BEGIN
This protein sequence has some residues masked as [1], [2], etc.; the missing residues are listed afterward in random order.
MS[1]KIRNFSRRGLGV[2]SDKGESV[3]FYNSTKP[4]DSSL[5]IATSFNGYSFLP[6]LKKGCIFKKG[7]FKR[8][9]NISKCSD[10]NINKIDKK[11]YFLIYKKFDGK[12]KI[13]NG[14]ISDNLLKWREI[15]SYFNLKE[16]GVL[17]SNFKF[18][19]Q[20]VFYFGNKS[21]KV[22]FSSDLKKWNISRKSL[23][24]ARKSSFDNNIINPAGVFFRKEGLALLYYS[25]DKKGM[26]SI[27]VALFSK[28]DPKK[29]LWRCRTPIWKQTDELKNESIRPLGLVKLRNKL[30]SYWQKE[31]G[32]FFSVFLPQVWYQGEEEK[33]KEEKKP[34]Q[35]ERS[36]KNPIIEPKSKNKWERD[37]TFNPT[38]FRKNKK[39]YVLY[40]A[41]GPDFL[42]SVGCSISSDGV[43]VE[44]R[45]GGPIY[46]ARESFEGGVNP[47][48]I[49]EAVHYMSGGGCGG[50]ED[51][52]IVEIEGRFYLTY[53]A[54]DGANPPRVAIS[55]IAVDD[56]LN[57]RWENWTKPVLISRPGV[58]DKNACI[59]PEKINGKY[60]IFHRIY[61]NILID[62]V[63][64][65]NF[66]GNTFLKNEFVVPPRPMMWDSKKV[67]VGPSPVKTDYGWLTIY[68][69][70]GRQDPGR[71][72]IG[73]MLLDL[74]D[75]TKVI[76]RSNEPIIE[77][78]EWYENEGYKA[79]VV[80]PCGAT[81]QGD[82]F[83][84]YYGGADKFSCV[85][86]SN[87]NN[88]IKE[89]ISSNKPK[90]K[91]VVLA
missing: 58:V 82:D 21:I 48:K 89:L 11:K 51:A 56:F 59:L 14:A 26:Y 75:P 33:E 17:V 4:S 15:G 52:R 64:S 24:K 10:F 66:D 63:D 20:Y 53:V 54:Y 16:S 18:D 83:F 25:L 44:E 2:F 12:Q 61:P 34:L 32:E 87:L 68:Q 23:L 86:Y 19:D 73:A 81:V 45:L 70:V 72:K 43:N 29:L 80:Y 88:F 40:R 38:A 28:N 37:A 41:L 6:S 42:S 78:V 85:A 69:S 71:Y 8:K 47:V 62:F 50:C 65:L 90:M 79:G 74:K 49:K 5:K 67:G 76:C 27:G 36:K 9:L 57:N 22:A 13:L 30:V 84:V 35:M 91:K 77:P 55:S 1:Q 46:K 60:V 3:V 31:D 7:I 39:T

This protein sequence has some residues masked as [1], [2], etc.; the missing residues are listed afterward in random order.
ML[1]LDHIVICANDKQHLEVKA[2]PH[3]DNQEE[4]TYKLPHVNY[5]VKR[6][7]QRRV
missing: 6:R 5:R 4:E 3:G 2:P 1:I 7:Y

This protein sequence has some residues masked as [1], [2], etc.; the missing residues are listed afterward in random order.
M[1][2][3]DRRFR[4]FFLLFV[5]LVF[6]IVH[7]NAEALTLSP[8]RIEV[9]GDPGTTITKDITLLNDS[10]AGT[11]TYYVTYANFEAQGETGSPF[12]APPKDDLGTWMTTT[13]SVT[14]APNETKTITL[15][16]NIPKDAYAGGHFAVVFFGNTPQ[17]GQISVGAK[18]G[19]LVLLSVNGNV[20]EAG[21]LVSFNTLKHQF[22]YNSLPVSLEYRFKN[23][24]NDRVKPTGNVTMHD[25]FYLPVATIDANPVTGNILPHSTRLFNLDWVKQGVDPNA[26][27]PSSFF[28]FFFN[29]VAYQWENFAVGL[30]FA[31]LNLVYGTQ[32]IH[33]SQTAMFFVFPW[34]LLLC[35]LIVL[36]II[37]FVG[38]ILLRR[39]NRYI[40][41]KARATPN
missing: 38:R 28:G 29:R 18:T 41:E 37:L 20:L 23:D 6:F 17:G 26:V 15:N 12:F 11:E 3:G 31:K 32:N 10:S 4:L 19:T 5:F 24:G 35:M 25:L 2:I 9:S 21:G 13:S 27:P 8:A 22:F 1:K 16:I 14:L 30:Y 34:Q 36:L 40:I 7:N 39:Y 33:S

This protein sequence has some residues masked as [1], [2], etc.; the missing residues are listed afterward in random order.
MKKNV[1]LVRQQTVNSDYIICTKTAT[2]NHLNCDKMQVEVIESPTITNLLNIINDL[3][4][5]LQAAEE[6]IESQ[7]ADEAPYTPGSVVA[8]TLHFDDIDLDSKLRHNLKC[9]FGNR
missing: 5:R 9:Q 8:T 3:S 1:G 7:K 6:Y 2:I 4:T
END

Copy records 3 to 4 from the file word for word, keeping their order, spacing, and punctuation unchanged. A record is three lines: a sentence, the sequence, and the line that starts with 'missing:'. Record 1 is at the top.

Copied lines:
This protein sequence has some residues masked as [1], [2], etc.; the missing residues are listed afterward in random order.
M[1][2][3]DRRFR[4]FFLLFV[5]LVF[6]IVH[7]NAEALTLSP[8]RIEV[9]GDPGTTITKDITLLNDS[10]AGT[11]TYYVTYANFEAQGETGSPF[12]APPKDDLGTWMTTT[13]SVT[14]APNETKTITL[15][16]NIPKDAYAGGHFAVVFFGNTPQ[17]GQISVGAK[18]G[19]LVLLSVNGNV[20]EAG[21]LVSFNTLKHQF[22]YNSLPVSLEYRFKN[23][24]NDRVKPTGNVTMHD[25]FYLPVATIDANPVTGNILPHSTRLFNLDWVKQGVDPNA[26][27]PSSFF[28]FFFN[29]VAYQWENFAVGL[30]FA[31]LNLVYGTQ[32]IH[33]SQTAMFFVFPW[34]LLLC[35]LIVL[36]II[37]FVG[38]ILLRR[39]NRYI[40][41]KARATPN
missing: 38:R 28:G 29:R 18:T 41:E 37:L 20:L 23:D 6:F 17:G 26:V 15:N 12:F 11:E 3:G 31:K 32:N 10:S 4:L 19:T 5:F 24:G 35:M 25:L 2:I 9:S 21:G 13:S 27:P 8:A 22:F 1:K 16:I 14:L 30:Y 34:Q 36:L 40:I 7:N 39:Y 33:S

This protein sequence has some residues masked as [1], [2], etc.; the missing residues are listed afterward in random order.
MKKNV[1]LVRQQTVNSDYIICTKTAT[2]NHLNCDKMQVEVIESPTITNLLNIINDL[3][4][5]LQAAEE[6]IESQ[7]ADEAPYTPGSVVA[8]TLHFDDIDLDSKLRHNLKC[9]FGNR
missing: 5:R 9:Q 8:T 3:S 1:G 7:K 6:Y 2:I 4:T